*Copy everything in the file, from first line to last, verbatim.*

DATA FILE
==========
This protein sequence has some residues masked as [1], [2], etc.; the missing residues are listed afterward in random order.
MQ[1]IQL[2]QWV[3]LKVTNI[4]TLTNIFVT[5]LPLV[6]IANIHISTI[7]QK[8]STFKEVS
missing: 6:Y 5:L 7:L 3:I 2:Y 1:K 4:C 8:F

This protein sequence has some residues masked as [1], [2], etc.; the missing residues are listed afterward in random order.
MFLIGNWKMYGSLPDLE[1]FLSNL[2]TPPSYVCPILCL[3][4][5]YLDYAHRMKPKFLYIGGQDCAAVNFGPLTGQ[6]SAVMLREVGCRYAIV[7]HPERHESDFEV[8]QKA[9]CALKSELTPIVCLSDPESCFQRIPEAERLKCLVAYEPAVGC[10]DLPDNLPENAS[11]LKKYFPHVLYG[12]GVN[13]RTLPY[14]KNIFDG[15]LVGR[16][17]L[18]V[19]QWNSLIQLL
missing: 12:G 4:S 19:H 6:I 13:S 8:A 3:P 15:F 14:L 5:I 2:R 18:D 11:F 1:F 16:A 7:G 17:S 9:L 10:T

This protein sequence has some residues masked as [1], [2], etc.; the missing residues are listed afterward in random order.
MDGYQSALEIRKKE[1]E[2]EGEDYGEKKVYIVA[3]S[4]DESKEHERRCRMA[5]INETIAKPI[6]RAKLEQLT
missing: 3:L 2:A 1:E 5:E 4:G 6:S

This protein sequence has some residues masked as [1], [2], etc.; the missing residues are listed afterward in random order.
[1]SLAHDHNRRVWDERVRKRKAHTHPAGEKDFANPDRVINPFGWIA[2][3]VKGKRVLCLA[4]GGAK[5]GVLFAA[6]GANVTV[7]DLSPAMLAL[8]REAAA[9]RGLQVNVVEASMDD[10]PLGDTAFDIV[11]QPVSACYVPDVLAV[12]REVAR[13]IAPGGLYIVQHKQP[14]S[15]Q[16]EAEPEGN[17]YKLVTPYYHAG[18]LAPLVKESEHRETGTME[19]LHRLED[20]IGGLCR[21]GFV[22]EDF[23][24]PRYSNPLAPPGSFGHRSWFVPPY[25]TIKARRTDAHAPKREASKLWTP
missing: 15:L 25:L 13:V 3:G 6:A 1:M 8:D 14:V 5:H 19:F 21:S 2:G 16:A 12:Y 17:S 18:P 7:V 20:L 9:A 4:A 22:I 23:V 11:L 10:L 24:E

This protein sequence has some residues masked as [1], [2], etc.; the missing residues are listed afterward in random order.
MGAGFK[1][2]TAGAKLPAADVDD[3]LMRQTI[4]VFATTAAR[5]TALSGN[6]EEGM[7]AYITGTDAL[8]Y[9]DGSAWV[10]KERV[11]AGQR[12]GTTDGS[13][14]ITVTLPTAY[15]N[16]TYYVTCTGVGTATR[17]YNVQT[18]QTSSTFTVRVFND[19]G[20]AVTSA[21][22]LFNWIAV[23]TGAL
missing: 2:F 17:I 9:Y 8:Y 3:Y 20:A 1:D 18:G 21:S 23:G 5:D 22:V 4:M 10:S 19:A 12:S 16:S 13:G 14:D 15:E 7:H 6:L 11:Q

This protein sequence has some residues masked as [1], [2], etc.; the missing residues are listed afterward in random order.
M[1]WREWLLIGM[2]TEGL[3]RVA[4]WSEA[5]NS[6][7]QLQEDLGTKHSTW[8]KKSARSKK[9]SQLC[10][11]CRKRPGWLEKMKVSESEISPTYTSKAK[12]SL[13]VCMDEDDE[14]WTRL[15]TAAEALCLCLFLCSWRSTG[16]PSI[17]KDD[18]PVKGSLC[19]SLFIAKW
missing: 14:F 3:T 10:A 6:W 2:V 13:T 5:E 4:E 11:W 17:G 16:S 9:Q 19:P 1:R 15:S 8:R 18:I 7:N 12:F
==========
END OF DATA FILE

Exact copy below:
This protein sequence has some residues masked as [1], [2], etc.; the missing residues are listed afterward in random order.
MQ[1]IQL[2]QWV[3]LKVTNI[4]TLTNIFVT[5]LPLV[6]IANIHISTI[7]QK[8]STFKEVS
missing: 6:Y 5:L 7:L 3:I 2:Y 1:K 4:C 8:F

This protein sequence has some residues masked as [1], [2], etc.; the missing residues are listed afterward in random order.
MFLIGNWKMYGSLPDLE[1]FLSNL[2]TPPSYVCPILCL[3][4][5]YLDYAHRMKPKFLYIGGQDCAAVNFGPLTGQ[6]SAVMLREVGCRYAIV[7]HPERHESDFEV[8]QKA[9]CALKSELTPIVCLSDPESCFQRIPEAERLKCLVAYEPAVGC[10]DLPDNLPENAS[11]LKKYFPHVLYG[12]GVN[13]RTLPY[14]KNIFDG[15]LVGR[16][17]L[18]V[19]QWNSLIQLL
missing: 12:G 4:S 19:H 6:I 13:S 8:A 3:P 15:F 14:L 5:I 2:R 18:D 11:F 1:F 16:A 7:G 17:S 9:L 10:T

This protein sequence has some residues masked as [1], [2], etc.; the missing residues are listed afterward in random order.
MDGYQSALEIRKKE[1]E[2]EGEDYGEKKVYIVA[3]S[4]DESKEHERRCRMA[5]INETIAKPI[6]RAKLEQLT
missing: 3:L 2:A 1:E 5:E 4:G 6:S

This protein sequence has some residues masked as [1], [2], etc.; the missing residues are listed afterward in random order.
[1]SLAHDHNRRVWDERVRKRKAHTHPAGEKDFANPDRVINPFGWIA[2][3]VKGKRVLCLA[4]GGAK[5]GVLFAA[6]GANVTV[7]DLSPAMLAL[8]REAAA[9]RGLQVNVVEASMDD[10]PLGDTAFDIV[11]QPVSACYVPDVLAV[12]REVAR[13]IAPGGLYIVQHKQP[14]S[15]Q[16]EAEPEGN[17]YKLVTPYYHAG[18]LAPLVKESEHRETGTME[19]LHRLED[20]IGGLCR[21]GFV[22]EDF[23][24]PRYSNPLAPPGSFGHRSWFVPPY[25]TIKARRTDAHAPKREASKLWTP
missing: 15:L 25:L 13:V 3:G 6:A 1:M 8:D 14:V 5:H 19:F 21:S 2:G 16:A 12:Y 17:S 18:P 7:V 20:L 9:A 4:A 22:I 23:V 11:L 10:L 24:E

This protein sequence has some residues masked as [1], [2], etc.; the missing residues are listed afterward in random order.
MGAGFK[1][2]TAGAKLPAADVDD[3]LMRQTI[4]VFATTAAR[5]TALSGN[6]EEGM[7]AYITGTDAL[8]Y[9]DGSAWV[10]KERV[11]AGQR[12]GTTDGS[13][14]ITVTLPTAY[15]N[16]TYYVTCTGVGTATR[17]YNVQT[18]QTSSTFTVRVFND[19]G[20]AVTSA[21][22]LFNWIAV[23]TGAL
missing: 2:F 17:I 9:Y 8:Y 3:Y 20:A 1:D 18:G 21:S 23:G 5:D 22:V 4:M 10:S 19:A 12:S 16:S 13:G 14:D 15:E 7:H 6:L 11:Q

This protein sequence has some residues masked as [1], [2], etc.; the missing residues are listed afterward in random order.
M[1]WREWLLIGM[2]TEGL[3]RVA[4]WSEA[5]NS[6][7]QLQEDLGTKHSTW[8]KKSARSKK[9]SQLC[10][11]CRKRPGWLEKMKVSESEISPTYTSKAK[12]SL[13]VCMDEDDE[14]WTRL[15]TAAEALCLCLFLCSWRSTG[16]PSI[17]KDD[18]PVKGSLC[19]SLFIAKW
missing: 14:F 3:T 10:A 6:W 2:V 13:T 5:E 4:E 11:W 17:G 16:S 9:Q 19:P 1:R 15:S 8:R 18:I 7:N 12:F